The industry rumours are that Ofcom is going to give Sky a pretty good kicking this year, as it has presumably become bored with slapping BT around. Given Murdoch's ability to get politicians to bend over to grab the proverbial shower soap, it will be interesting see just how hard the knuckle-rapping actually is. There are many in TV-land who believe they are long overdue a telling off for their behaviour. Protests aside, BSkyB has an effective monopoly, as there are no other direct satellite TV companies offering an alternative. But that's not the problem - the problem is that it owns TV channels as well as the platform. How can you not have a conflict of interest in such circumstances? BT has been split up, deregulated, unbundled and thrown about like a rag doll, and even Microsoft have fallen foul of the European commission. But not Sky.

Still gambling

Sky Bet Vegas was launched just weeks after all competitive channels offering gambling-like services were dubiously ordered to cease and desist transmission on the basis that UK law was ambiguous. There are countless other examples of blatant abuse of position having occurred and nothing has been done - from the subtlest wrongful designation of channel numbers on the EPG, to blatant bullying. If you publish channels on a platform you own, your simple daily operational activities will place you in an immediate conflict with your responsibilities as a platform owner. It's no coincidence that the BBC has had to fight tooth and nail to remain in first place on the EPG as the main public service broadcaster. All we can hope is the forces that control the broadcasting of sports events (Premiership football, golf, cricket) will also act to curb Sky's 13-year dominance of pay-TV sports, as fans are already in open rebellion. Reserving one out of six packages of broadcasting rights is nowhere near enough and does not provide "choice" or "value" to anyone.

The Sky takeover of Easynet was in itself a very curious purchase. From the outside it seems logical - it has its own nationwide 21CN-style MPLS-based fibre network, considerable existing investment in local-loop unbundling (just fewer than 200 live exchanges), a consumer subsidiary, is respected by the city, and has had a close and trusted relationship with Sky in the past. Buying the company immediately gives them an entry point to provide broadband services. But is that really the case? Easynet is also fundamentally a B2B company, supplying just over 20,000 business customers across the country. UK Online was infamously late to market with DSL, has been dogged with provisioning problems and has a very high cash burn rate (e.g. national advertising campaigns etc), all with very few subscribers to show for it in comparison to rivals. Easynet's network as a whole is poorly managed and not ready for video services - in fact, most analysts are deeply sceptical that the money Sky intends to invest in expanding its LLU operations will actually be even remotely enough to get the job done. The figures just don't add up.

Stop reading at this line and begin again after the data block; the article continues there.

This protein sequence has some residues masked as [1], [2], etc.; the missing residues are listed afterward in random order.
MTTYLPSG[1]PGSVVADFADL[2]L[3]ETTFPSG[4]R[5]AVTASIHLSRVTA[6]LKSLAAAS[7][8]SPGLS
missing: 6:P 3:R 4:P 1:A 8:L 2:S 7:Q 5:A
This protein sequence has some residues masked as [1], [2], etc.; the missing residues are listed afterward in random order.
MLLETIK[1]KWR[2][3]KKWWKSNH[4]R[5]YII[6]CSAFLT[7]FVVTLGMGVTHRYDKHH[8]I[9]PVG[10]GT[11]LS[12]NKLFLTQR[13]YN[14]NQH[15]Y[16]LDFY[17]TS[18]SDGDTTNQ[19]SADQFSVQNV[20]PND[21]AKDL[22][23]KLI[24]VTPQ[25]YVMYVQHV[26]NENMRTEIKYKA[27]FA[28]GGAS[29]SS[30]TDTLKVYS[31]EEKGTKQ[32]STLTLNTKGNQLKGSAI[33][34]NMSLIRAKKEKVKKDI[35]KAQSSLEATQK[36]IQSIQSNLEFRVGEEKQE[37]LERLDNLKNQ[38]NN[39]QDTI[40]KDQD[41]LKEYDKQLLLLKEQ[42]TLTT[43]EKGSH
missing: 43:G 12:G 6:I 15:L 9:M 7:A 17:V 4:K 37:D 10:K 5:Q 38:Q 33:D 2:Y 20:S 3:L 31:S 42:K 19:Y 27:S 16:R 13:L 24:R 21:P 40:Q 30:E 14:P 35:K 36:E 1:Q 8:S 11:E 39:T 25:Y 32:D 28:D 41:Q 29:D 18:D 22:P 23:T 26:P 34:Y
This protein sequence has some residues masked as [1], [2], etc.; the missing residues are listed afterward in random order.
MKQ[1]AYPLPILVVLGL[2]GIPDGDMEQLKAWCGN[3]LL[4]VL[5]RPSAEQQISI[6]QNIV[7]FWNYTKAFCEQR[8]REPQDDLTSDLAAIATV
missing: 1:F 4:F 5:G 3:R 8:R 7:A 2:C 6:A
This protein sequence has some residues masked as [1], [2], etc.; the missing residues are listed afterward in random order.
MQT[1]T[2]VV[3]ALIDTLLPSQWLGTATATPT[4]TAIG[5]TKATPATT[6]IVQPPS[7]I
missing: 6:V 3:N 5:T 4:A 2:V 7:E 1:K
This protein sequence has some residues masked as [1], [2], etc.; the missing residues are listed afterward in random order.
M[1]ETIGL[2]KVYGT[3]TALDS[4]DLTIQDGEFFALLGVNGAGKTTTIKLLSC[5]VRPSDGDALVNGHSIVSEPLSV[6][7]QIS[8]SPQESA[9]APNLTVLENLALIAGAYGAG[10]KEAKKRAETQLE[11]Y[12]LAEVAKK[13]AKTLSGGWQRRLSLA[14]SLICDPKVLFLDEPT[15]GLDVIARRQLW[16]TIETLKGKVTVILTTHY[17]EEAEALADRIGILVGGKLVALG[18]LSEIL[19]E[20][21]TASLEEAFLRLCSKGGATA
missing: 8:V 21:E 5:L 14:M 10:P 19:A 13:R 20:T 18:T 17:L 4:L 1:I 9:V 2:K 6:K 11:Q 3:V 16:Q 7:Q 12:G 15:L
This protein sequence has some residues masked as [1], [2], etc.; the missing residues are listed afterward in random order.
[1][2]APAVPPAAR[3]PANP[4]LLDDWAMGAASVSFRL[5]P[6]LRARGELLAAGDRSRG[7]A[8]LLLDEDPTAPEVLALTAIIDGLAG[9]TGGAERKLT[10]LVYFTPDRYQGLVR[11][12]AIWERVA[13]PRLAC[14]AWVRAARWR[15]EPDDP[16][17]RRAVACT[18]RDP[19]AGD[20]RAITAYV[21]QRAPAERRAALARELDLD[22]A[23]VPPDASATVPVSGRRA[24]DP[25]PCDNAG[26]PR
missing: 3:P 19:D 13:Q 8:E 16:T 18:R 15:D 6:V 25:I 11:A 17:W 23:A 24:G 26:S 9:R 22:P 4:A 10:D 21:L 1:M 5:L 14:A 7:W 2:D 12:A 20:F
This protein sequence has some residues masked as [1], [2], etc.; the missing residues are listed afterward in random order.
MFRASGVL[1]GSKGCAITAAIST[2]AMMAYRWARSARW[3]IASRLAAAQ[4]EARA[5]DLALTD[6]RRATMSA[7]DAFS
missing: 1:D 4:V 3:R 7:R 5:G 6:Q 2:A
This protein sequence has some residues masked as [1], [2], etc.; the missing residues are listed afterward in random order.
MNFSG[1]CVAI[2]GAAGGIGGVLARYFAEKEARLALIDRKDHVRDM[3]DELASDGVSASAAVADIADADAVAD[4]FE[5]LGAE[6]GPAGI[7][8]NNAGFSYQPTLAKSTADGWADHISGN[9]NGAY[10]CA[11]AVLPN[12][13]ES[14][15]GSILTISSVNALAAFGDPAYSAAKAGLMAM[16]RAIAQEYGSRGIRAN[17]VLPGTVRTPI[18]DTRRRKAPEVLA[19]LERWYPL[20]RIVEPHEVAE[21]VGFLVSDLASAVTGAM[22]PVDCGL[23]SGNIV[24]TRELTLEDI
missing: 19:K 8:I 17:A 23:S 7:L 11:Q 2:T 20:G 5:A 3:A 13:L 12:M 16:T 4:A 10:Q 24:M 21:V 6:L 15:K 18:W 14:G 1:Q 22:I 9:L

Make me a piece of your channel

One very common misconception about Sky is that it owns more of the infrastructure than it does. Ultimately, it owns the brand, a few channels and the encryption system - not a trivial treasure chest by any stretch of the imagination, but a lot less than most people assume. It doesn't own the satellites, the uplink kit, the set-top boxes or the other critical parts of the delivery chain. It has created a nice-looking little menu system that is installed on one of any number of set-top boxes that collates all the available TV signals being broadcast (their EPG), and the mechanism to decrypt some of the channels that have agreed to scramble their video output with their conditional access (CA) system.